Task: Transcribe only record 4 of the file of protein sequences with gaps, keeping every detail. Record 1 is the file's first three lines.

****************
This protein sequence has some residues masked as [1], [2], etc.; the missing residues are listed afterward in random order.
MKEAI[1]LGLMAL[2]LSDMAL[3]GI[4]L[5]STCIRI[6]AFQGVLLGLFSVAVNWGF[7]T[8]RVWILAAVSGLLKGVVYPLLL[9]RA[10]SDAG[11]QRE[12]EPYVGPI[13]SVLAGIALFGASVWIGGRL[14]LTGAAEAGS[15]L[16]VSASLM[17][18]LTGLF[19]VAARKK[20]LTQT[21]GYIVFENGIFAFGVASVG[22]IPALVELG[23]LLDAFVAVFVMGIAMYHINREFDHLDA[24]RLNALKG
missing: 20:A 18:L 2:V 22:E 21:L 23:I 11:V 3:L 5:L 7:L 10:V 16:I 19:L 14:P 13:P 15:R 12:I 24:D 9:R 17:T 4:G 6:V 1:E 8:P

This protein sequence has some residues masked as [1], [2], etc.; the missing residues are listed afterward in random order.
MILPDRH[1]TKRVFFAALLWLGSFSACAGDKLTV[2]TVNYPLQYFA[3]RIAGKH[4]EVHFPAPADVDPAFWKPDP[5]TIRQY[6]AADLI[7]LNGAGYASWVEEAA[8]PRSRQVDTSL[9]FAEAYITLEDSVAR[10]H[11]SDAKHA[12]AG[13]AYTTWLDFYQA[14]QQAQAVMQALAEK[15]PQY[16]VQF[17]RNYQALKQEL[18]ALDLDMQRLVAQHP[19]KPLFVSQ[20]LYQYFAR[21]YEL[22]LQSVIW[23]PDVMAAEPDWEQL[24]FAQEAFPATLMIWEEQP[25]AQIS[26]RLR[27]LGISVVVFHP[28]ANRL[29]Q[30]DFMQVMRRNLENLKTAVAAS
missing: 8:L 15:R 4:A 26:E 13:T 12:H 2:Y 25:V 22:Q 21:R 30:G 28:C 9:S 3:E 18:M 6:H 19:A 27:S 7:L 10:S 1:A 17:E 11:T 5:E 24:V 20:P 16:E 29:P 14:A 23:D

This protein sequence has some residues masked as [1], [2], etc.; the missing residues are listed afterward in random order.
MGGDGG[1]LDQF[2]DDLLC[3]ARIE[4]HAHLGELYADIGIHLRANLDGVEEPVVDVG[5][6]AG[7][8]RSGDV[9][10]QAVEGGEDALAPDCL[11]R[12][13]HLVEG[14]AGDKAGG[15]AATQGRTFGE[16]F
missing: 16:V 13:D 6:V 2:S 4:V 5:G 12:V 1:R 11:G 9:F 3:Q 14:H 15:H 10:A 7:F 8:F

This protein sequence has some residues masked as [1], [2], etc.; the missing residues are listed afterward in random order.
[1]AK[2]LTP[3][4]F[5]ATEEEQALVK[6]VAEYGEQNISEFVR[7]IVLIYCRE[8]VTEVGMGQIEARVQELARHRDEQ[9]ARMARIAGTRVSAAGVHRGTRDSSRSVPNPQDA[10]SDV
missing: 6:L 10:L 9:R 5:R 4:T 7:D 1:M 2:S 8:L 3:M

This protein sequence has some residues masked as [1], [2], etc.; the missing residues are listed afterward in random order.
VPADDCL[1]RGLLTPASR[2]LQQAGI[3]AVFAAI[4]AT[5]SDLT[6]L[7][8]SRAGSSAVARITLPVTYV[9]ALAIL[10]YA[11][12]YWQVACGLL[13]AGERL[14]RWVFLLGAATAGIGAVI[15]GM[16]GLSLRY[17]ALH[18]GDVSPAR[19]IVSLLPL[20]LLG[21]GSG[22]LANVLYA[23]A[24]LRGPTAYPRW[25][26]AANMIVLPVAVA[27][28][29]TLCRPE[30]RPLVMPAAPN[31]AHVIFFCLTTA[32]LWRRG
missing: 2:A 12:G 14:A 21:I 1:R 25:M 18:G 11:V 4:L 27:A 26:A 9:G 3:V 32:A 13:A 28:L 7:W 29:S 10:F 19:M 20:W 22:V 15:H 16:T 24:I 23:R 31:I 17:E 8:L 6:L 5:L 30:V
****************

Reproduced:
This protein sequence has some residues masked as [1], [2], etc.; the missing residues are listed afterward in random order.
[1]AK[2]LTP[3][4]F[5]ATEEEQALVK[6]VAEYGEQNISEFVR[7]IVLIYCRE[8]VTEVGMGQIEARVQELARHRDEQ[9]ARMARIAGTRVSAAGVHRGTRDSSRSVPNPQDA[10]SDV
missing: 6:L 10:L 9:R 5:R 4:T 7:D 1:M 2:S 8:L 3:M